Australia has a long-standing history of feminism. It was the second country in the world that allowed women the right to vote. It had a female prime minister. It offers federally-funded childcare. Compared to many countries, its approach to gender equality is very progressive.
But it’s not all rosy.
Historically, many of the country’s advances towards gender equality have excluded women of colour.
Even in 2020, the concept of intersectional feminism is not widely understood or accepted. That is, the notion that true feminism should create space for female-identifying people of diverse backgrounds.
The Entree.Pinays’ co-founder and culinary curator Grace Guinto knows this struggle well.
Throughout her time in the professional services industry, there were plenty of opportunities to attend female leadership seminars, yet they always left her feeling empty.
“I didn’t see anyone who looked like me, talked like me, had a migrant story like mine,” said Guinto.
She was just one year old when her family moved to Australia from the Philippines. Despite being raised here, going to school here, and learning to speak here, Guinto remained deeply connected to her Filipino heritage. It’s what led Fides Santos-Arguelles, The Entree.Pinays’ other co-founder and marketing and partnerships lead, to reach out to Guinto on Instagram.
After seeing the way that Guinto celebrated her Filipino heritage, and specifically her mum’s recipes, Santos-Arguelles was inspired to collaborate.
Over the course of several shared meals and drinks, Guinto and Santos-Arguelles developed the idea for a food-focused sisterhood called The Entree.Pinays – it’s derived from the English word entree and the Tagalog word pinay, meaning female Filipina.
The collective officially launched in August 2018 and eventually grew to also include Felis Sarcepuedes, head of community-building; Kristina Náray, culinary curator; Sandra Tan, media manager; and Maysie Lecciones, photographer and visual designer.
Filipino fare is the foundation of the initiative and the focus of most of The Entree.Pinays’ events, which have spanned from vegan degustations to communal kamayan feasts to food documentary screenings and meals aligned with Melbourne Food and Wine Festival – but it doesn’t end there.
“Food is the call to action to engage and to attract and to build conversation,” said Santos-Arguelle.
It’s essentially an accessible way to reach those who might otherwise be unaware of or uninterested in Filipino culture, some of which are Filipino themselves.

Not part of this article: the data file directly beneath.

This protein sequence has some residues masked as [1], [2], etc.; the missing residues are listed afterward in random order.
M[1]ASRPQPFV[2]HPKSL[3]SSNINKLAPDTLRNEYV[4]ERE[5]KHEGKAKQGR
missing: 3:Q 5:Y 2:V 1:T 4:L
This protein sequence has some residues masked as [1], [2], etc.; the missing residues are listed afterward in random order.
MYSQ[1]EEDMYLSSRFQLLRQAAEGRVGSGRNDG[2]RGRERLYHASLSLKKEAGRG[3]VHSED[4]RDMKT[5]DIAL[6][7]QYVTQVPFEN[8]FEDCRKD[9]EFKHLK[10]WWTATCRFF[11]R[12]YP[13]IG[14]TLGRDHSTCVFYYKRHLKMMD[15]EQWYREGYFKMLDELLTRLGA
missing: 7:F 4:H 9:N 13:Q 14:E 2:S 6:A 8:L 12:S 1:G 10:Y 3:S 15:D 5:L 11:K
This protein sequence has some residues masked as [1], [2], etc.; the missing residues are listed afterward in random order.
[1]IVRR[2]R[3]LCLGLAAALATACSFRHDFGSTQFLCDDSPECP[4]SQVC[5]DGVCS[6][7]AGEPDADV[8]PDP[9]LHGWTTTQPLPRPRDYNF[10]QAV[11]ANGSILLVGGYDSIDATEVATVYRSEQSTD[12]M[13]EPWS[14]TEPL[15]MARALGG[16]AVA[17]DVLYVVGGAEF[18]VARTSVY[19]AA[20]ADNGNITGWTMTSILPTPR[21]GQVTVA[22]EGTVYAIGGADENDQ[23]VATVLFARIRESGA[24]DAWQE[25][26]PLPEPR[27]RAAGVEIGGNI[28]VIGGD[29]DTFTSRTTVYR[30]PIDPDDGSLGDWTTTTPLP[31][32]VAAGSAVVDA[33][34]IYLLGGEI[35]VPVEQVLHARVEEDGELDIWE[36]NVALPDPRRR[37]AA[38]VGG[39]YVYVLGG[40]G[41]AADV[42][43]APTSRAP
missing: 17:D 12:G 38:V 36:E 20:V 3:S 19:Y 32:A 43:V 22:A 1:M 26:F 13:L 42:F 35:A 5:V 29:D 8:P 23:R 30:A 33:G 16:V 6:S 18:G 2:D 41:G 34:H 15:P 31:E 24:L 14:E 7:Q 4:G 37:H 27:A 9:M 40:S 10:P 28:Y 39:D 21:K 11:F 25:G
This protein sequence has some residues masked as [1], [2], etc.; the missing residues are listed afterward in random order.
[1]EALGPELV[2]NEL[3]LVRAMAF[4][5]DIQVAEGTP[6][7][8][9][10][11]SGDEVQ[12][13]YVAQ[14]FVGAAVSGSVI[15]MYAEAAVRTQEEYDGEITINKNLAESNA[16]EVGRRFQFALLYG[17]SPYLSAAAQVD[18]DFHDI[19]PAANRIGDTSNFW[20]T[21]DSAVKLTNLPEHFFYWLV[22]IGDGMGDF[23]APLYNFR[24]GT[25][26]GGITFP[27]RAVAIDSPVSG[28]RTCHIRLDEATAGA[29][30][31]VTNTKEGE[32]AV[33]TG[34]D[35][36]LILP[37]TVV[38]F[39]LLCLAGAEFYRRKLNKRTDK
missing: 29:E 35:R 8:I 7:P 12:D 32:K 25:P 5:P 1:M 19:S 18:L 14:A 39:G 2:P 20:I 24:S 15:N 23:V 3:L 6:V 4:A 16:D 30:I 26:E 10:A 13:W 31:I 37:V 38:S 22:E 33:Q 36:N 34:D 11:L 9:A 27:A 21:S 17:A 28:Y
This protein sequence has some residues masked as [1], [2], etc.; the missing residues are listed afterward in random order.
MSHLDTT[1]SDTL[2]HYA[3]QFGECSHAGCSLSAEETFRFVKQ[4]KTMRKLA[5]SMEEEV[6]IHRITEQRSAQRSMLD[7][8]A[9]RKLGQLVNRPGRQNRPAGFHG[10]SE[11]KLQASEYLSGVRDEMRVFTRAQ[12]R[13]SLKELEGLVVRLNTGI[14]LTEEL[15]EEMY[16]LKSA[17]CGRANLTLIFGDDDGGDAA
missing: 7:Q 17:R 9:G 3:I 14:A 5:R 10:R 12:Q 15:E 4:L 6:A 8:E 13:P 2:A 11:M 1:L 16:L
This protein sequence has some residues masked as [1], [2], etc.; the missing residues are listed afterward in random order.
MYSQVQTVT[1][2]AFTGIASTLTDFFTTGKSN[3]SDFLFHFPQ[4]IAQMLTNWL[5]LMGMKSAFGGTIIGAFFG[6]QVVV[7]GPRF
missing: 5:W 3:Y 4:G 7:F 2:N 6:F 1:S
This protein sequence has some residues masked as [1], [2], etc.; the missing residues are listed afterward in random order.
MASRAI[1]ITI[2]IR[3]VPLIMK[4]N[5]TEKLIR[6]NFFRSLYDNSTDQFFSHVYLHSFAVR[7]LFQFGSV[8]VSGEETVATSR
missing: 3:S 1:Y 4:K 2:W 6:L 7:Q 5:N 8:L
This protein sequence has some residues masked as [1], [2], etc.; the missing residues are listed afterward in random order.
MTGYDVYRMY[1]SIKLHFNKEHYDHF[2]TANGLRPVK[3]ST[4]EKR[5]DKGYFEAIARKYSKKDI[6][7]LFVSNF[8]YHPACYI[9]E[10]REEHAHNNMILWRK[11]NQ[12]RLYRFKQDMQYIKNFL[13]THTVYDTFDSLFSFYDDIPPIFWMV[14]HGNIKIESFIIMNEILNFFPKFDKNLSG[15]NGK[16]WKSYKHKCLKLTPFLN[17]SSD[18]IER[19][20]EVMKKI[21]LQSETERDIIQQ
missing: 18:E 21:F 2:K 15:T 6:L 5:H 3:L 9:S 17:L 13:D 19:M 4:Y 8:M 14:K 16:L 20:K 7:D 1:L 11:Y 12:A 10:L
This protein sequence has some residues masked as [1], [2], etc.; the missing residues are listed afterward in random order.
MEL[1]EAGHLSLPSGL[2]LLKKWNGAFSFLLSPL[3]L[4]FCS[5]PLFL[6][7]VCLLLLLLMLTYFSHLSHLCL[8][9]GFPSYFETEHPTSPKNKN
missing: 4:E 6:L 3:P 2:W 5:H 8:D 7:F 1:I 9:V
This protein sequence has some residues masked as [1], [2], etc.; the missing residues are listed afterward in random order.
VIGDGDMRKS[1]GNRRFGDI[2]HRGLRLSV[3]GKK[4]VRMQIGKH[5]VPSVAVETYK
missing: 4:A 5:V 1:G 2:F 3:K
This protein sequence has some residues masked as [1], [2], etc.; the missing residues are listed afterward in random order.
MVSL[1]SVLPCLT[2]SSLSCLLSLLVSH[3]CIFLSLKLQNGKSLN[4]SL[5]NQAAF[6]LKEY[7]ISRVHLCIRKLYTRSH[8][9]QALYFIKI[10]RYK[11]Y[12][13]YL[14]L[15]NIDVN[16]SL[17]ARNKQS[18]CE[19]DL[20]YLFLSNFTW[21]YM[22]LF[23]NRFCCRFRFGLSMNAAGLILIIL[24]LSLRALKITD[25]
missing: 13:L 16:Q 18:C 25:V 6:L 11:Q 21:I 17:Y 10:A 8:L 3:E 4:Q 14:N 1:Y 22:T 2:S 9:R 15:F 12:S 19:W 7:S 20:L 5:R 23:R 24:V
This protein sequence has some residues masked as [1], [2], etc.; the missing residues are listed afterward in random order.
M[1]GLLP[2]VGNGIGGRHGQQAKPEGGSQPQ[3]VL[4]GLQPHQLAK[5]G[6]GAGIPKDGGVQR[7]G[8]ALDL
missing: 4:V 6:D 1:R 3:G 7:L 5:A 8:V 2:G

Despite the nearly 300,000 Filipinos living in Australia, their country’s cuisine is not well represented here. Guinto suggests that may be due to lack of pride, which is one of the topics The Entree.Pinays hope to address through their events.
“If we don’t value our culture ourselves, how can we expect others outside of our community to value it as well?” said Guinto.
By creating a platform for women of colour, The Entree.Pinays are helping shift this narrative, applying a western diaspora experience to Filipino culture and being the Australian Filipina representation that they never had growing up.
“For a Filipino to see a Filipino event aligned with one of Melbourne’s best food and wine events, it gives them the confidence to do more,” said Guinto.
Supporting other women on their professional and creative journeys is integral to Guinto and Santos-Arguelles’ ethos.
While wary of expanding their team of pinays beyond its six core members, the women built a second collective called Sari Sari Sisterhood which aims to engage those outside the food and hospitality space and highlight their ventures, entrepreneurial or otherwise.
“When we started, we weren’t thinking about sustainable livelihood or social enterprise or indigenous communities, but a lot of that has just evolved through the conversations,” said Santos-Arguelles.
She and Guinto take pride in the fact that both The Entree.Pinays and Sari Sari Sisterhood are Filipina-led and focused, but do not want to dilute the fact that they have allies of various gender and cultural identities. Their approach is intersectional, including males and non-Filipino supporters who can help shape and support their mission.
“We can’t do it ourselves,” said Santos-Arguelles. “We need a barrio of people, a neighbourhood. But for us, it’s also about what we can offer them.”